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NCCN Guidelines for Patients



Brain Cancer – Gliomas, Version 1.2016

Part 4 is a guide to the treatment options

for adults with oligodendrogliomas and

oligoastrocytomas. Also, you may have

an option of joining a clinical trial. This

information is taken from the treatment

guidelines written by NCCN experts for

doctors treating gliomas. Your doctors

may suggest other treatments than those

listed in Part 4 based on your health and

personal wishes.

Grade II

The best treatment for grade II oligodendrogliomas

and oligoastrocytomas still needs to be confirmed. At

this time, surgery is still very important for diagnosis

and treatment. The first goal of surgery is to remove

enough tissue for diagnosis and cancer grading.

Guide 12

lists treatment options for grade II

oligodendrogliomas and oligoastrocytomas. Your

surgeon will assess how much of the tumor he or

she can remove. The amount that will be removed

depends on where the tumor is, your age and health,

and other factors. Your surgeon does not want you

less able to think, speak, and move afterward.

Maximal safe resection

A maximal safe resection is a treatment plan to

remove all or most of the tumor as is safe. Hopefully,

the whole tumor will be removed. Many grade II

oligodendrogliomas can be fully removed. Removal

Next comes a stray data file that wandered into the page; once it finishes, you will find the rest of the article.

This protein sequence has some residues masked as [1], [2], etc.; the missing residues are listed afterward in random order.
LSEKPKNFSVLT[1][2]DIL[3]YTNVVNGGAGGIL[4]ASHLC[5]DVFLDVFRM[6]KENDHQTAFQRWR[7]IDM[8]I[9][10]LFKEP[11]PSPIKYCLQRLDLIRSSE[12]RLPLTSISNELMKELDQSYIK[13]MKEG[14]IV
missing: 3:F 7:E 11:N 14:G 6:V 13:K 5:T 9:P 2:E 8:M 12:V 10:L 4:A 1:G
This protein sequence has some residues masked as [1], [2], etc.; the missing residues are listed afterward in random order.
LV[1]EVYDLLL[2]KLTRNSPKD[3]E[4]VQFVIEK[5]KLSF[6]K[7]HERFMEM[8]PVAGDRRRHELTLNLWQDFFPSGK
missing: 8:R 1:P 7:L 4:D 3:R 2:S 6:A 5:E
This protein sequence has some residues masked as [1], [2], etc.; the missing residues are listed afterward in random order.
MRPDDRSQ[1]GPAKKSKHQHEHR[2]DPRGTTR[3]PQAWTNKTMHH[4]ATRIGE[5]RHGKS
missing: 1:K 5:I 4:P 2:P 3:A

of the whole tumor is called a gross total resection.

However, your surgeon may decide during surgery

that the whole tumor can’t be removed. Removing

only part of the tumor is called a subtotal resection.

Other surgeries

Sometimes, the tumor can’t be fully removed

because it is in a key area of the brain. There are

other options if it is known before surgery that

a maximal safe resection can’t be done. These

options are a subtotal resection, open biopsy, and

stereotactic biopsy.


Surgery is advised in general. However, for some

people, observation may be an option. Observation

consists of one or more cancer tests repeated over a

period of time. Treatment to remove the cancer or to

relieve symptoms may be started if the status of the

cancer changes.

Tests after surgery

The removed tissue will be sent to a pathologist for

testing. The pathologist will confirm if there’s cancer,

and if so, the cancer grade. Molecular markers of

gliomas will also be assessed.

You should receive a brain MRI if you had a gross

total or subtotal resection. MRI should be done within

24 to 72 hours after surgery. Images will be made

with and without contrast. This test can confirm how

much of the cancer was removed. If you can’t have

MRI, you may receive a CT scan with and without


Post-surgery treatment

Guide 12 also lists options for treatment after

surgery. Options are mainly based on what type

of surgery you had. Molecular makers also are

important in some cases.

You may have had a gross total resection and are 40

years of age or younger. In this case, you may have

3 options. You may be able to start observation and

wait to see if more treatment is needed.

Other options include receiving fractionated EBRT or

chemotherapy now. PCV or temozolomide is advised

for chemotherapy. Chemotherapy may have good

results for grade II oligodendroglioma, especially

if the cells have 1p19q deletions. However, more

research is needed to know for certain.


Oligodendrogliomas and oligoastrocytomas Grade II